The Royal Side of Split

The historical core of Split is a crazy maze of winding lanes and a chaotic jumble of architectural styles.

It all started with one man’s plans to build a retirement home…


Gaias Aurelius Valerius Diocletianus Augustus is thought to have been born near Salona (present-day Solin, 4 miles from Split). He rose through the ranks of the army to become Roman Emperor from 284 to 305.

Diocletian was liked well enough not to be assassinated which is why he was the first Roman emperor to voluntarily abdicate and retire. He returned to the land of his birth to build a retirement palace on the Adriatic shoreline.

The eastern or Silver Gate.

Looking out the northern or Golden Gate, the main entrance to the Palace.

Looking at the Golden Gate and northern wall. The niches would have held statues of Jupiter and the four members of the Tetrarchy. The fact that there were large window openings on the exterior wall demonstrates that it was a palace rather than a defensive fort.

This is the original inner Northern gate. The Cardo, or wide north-south main thoroughfare would have led to the central court, called the Peristile. The narrow allies and chaotic street plan are due to centuries of construction within the walls.

Because the ground sloped to the sea, a large substructure foundation was constructed over which the emperor’s private living quarters were built to provide an unobstructed ocean view, cooling sea breezes, and a private verandah the length of the southern wall.

This large open area is from bomb damage suffered in WWII. The subsequent excavation revealed architectural discoveries from the imperial quarters pictured in the following two photo collages.

I am on a roof terrace looking into the collapsed domed ceiling of the vestibule to the emperor’s private quarters. It is currently undergoing restoration.

The original paved Decumanus leading East to West from the eastern gate to the Peristyle.

The Peristyle lined with pillars “borrowed” from Egypt. Because a Roman emeror was worshipped as a god, he would stand at the balcony and visitors would prostrate themselves in the courtyard.

Numerous 3500-year-old granite Sphinxes and pillars imported from Egypt are the oldest relics of the palace. This is the last surviving mostly-complete Sphinx.

This is the western wall of the Peristyle. Here one sees the “newer” construction around and behind the original Egyptian columns and facade.

On the east side of the Peristyle Diocletian built his own masoleum, an octagonal plan with corinthian columns. Many of these columns are originals from the 3rd century.

After the palace was abandoned by the Romans, it remained empty until the 6th and 7th centuries when Salona was invaded by Slavs and Croats and refugees settled in the remains of Diocletian’s palace. Over the centuries, a city was built within the palace walls reusing its masonry. 

 

Split is a UNESCO World Heritage City.

It is a ‘living museum.” This cafe is on the southern wall of Diocletian’s Palace.

Cafes, restaurants, shops, churches, hotels, banks and homes occupy space within the old palace complex.

Ancient Split is a fun city to explore.

Diocletian presided over Imperial Rome’s last, and greatest persecution of Christians. It is ironic that Diocletian’s own octagonal mausoleum was later consecrated as the Cathedral of St. Dominus (Sveti Dujam) in honor of the bishop of Salona, who was martyred on Diocletian’s orders – and that the emperor’s own sarcophagus was discarded in the palace basement.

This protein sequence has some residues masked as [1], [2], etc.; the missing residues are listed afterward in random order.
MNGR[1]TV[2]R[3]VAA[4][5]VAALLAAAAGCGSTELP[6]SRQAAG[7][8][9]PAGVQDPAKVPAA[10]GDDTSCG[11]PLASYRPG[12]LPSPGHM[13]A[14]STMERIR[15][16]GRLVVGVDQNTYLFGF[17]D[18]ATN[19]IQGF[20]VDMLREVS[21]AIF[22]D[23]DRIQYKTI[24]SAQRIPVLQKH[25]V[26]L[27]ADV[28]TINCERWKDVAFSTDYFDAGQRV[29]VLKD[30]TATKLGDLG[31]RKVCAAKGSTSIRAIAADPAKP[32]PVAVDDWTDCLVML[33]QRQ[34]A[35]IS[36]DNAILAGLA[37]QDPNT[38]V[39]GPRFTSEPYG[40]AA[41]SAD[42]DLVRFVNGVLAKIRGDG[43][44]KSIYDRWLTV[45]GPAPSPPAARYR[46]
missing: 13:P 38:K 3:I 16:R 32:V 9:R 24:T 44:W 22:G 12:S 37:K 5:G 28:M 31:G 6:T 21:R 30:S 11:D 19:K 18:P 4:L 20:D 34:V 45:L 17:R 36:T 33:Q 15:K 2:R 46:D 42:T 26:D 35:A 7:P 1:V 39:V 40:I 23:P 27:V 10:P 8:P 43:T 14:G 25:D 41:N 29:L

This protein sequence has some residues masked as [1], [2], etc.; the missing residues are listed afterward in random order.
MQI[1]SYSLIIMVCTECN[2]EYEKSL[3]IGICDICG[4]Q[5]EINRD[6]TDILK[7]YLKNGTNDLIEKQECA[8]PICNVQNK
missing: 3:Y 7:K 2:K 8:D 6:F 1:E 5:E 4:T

Saint Dominus Cathedral was consecrated in the 7th-century and is considered to be one of the world’s oldest cathedrals due to it being established in a 3rd-century building (masoleum).

The 196′ high bell tower took over 300 years to build beginning in the 13th century and is a mix of several different architectural styles.

The wooden scaffolding in this alley helps these two buildings remain upright.

Old and new in Diocletian’s palace. How novel to stay in a hotel within the palace complex.

Through the centuries the basement was filled with refuse and sewage. It was discovered to be well preserved once it was excavated and is considered to exactly mirror the floor plan of the Imperial apartments above. The day I visited there was a modern art exposition displayed in the space.

Because of the excellent condition of the substructure, Diocletian’s Palace is the world’s most complete Roman palace.


 

For the last 4 weeks I’ve been walking through the narrow winding alleys of Split, each time discovering something new and interesting. This week I decided to take the Split Walking Tour because a good guide can bring a place to life! It was great. Our guide, Darko revealed additional fascinating details and information.

Foody Fact: On tour I learned that capers are flower buds harvested and processed from the Capparis Spinosa plant (also called Flinders Rose) which grows all over the walls of Diocletian’s Palace.

How did the city come to be called Split? It’s named after a wiry, yellow flowered plant called Broom which the Greeks called Aspalathos and which the Romans corrupted to Spalatum which eventually evolved to Split.

And that completes our tour of Split both inside and outside the walls of Diocletian’s Palace. (The previous post is a tour outside the walls.)

The sun was shining brightly on our last day in Split so we enjoyed one final coffee on the Riva. We would have liked to stay longer.

We’ve been on the road again touring The Balkans. We stayed two nights in Mostar, Bosnia-Hercegovina and are currently in another walled city – Kotor, Montenegro. 

I have many more great photos and fascinating stories to tell next time, when I…   Meet You in the Morning!

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